Having a Washington suspended license can mean a criminal charge and jail time if you are caught driving. It is called driving with license suspended, and is by far the most common crime in Washington State. Having a Washington suspended license can happen for any number of reasons. The most common are:
- Unpaid traffic tickets
- Suspended as a result of a criminal conviction (e.g, reckless driving, DUI)
- Suspended as a result of administrative suspension (e.g. DUI)
- Failure to be properly reinstate your license after a license suspension (not paying the reinstatement fee or retaking the driving test)
- Being involved in an accident without having insurance
- Being a habitual traffic offender
Washington Suspended License Categories
The crime of driving with a Washington suspended license (also called driving with license suspended, or DWLS) is broken up into three (3) categories.
Driving With License Suspended 3rd Degree
DWLS 3rd, as it is often called, is the least serious of the three. It is a simple misdemeanor and carries a maximum of 90 days in jail and a $1000 fine, though it rarely results in jail time for the vast majority of people. Your license is suspend in the 3rd degree if you have unpaid traffic tickets or are eligible to reinstate (but haven’t reinstated yet) your driving privileges after being suspended for a criminal charge (DUI, reckless driving, etc). The best thing you can do if you are stopped for DWLS 3rd is get your license back immediately. If you cannot afford to pay off your traffic tickets, some counties have relicensing programs where they will pull your tickets out of collections and allow you to do work crew or make payments in order to satisfy the monetary obligations. If you can reinstate your Washington suspended license quickly, many prosecutors in Washington State and around the Puget Sound won’t file criminal charges; others will amend the criminal charge to a traffic infraction. However, some prosecutors are not so generous and will insist on taking Washington suspended license cases to trial and even ask for jail time. An experienced attorney should be able to help you navigate this process.
Driving With License Suspend 2nd Degree
DWLS 2nd is much more serious than DWLS 3rd. It is a gross misdemeanor with a maximum sentence of 364 days in jail and a $5000 fine. There are no mandatory minimum penalties and most people convicted of DWLS 2nd don’t receive jail time. However, jail time is a possibility, especially if you have a poor driving record. A conviction for DWLS 2nd does carry an additional year license suspension beyond the Washington license suspension you are already serving. The only way to avoid the suspension is to 1) have your license back at the time of the sentencing and 2) the judge recommend against re-suspension. Most people end up with a DWLS 2nd charge as a result of a prior criminal case. If your license is suspended because of a DUI, reckless driving, hit and run, or felony driving crimes, then your license is suspended in the 2nd degree. In certain cases, you may be eligible for a restricted license that will allow you to drive during your Washington license suspension. But if you drive without the restricted license and are caught, you will most certainly be charged with DWLS 2nd. In addition, a DWLS 2nd charge is very likely to be a violation of your probationary conditions. If you find yourself in this situation, you absolutely need the help of an attorney to help avoid any additional Washington license suspension and possible mandatory jail time on the probation violation.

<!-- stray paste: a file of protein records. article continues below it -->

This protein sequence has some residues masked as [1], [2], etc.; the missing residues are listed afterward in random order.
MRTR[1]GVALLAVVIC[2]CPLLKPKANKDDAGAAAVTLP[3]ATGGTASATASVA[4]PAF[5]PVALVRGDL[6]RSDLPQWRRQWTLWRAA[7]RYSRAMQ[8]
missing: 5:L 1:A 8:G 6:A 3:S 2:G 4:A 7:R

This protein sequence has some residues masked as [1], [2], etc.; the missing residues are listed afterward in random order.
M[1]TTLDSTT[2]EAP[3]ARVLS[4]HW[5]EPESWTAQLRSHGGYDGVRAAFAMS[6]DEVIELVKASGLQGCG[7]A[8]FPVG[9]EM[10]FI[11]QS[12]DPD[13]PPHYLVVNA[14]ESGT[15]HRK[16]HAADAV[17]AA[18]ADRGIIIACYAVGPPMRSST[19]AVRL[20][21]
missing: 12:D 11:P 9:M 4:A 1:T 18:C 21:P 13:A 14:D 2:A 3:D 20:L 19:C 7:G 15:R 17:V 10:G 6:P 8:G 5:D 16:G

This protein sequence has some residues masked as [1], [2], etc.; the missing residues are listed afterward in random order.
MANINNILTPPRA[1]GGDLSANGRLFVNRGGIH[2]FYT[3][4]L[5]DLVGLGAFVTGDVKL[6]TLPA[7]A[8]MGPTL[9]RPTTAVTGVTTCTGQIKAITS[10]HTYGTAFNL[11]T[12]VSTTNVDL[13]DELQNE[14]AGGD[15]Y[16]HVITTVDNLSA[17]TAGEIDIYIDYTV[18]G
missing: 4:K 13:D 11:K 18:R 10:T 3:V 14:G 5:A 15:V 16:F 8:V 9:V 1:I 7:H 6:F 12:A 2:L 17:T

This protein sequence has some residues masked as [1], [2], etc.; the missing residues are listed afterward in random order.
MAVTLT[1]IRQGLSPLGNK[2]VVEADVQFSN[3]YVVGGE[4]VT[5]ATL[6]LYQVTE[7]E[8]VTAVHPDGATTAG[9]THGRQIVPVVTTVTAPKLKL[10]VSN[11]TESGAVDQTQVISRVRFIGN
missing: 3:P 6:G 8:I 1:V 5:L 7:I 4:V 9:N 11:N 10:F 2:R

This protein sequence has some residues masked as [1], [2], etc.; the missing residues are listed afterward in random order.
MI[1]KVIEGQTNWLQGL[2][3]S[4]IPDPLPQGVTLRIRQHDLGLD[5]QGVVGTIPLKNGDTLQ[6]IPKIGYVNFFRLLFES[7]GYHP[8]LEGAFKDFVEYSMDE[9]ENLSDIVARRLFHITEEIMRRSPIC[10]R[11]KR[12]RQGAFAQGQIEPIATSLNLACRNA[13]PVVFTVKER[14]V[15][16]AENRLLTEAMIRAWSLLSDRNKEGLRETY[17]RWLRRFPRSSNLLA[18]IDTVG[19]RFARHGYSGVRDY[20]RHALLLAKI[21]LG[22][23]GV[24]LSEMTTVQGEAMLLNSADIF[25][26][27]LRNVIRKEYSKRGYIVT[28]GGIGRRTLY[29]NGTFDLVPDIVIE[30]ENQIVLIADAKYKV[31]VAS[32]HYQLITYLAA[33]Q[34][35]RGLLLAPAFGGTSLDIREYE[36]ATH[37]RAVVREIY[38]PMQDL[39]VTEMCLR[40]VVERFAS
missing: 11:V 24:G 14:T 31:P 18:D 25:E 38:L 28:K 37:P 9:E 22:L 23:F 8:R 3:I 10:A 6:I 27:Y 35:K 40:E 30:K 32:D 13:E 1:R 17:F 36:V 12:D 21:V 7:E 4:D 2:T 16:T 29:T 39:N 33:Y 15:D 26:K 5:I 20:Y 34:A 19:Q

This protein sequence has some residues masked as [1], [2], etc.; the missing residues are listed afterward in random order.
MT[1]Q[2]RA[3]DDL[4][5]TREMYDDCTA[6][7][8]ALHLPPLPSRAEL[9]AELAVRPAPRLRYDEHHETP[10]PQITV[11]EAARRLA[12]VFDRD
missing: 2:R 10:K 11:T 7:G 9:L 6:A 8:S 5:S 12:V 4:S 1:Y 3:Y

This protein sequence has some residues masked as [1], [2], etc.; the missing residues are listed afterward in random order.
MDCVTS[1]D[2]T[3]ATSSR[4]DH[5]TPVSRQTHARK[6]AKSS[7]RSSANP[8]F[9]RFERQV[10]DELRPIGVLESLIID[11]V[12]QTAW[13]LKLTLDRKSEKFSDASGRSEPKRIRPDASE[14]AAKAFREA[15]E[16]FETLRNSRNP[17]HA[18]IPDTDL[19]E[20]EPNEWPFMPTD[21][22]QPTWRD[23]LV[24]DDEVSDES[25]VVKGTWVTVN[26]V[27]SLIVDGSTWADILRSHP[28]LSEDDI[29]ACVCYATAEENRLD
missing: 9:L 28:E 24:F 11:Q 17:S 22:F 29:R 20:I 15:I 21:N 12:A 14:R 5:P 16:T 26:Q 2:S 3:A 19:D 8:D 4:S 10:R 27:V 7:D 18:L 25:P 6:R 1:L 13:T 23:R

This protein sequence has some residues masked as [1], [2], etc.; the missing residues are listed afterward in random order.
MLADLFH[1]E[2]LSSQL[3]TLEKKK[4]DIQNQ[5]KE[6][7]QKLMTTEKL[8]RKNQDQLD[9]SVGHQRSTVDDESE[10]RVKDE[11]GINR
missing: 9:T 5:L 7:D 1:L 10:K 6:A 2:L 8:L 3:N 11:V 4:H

Driving With License Suspended 1st Degree
DWLS 1st is much less common, but the consequences are significant. It is a gross misdemeanor with a maximum sentence of 364 days in jail and $5000 fine. If you are convicted, there is mandatory 10 days in jail for the first offense, 90 days of jail for a second offense and 180 days for a third offense. Some judges allow this mandatory jail time be served on electronic home monitoring, but others make you sit in jail. You can only receive a DWLS 1st if you have been deemed a habitual traffic offender by the Dept, of Licensing and had your license suspended for seven (7) years.
Prevention is always the best medicine. Only drive if you have a valid drivers license. If you have any doubt about the validity of your drivers license or think you might have a Washington suspended license, then you should not drive until you are certain your license is clear. The first step is to check with the Dept. of Licensing. They now provide an online tool for checking your license. If you having a Washington suspended license and are charged with a crime, you need to get it reinstated as quickly as possible. The DOL has a free tool that tells you what you need to do reinstate your license. If you still have more questions, a driving abstract will provide more information about why your license is suspended and when you will be able to reinstate. Finally, a discussion with an attorney can help clarify what you need to do. Having a Washington suspended license need not end in a criminal charge. Take reasonable precautions, get reinstated as soon possible if you are suspended, and talk to an attorney if you are charged with driving with license suspended. At P&L, we have one of the only Dept. of Licensing specialists in the Washington State, so we are equipped to deal with even the trickiest of licensing problems.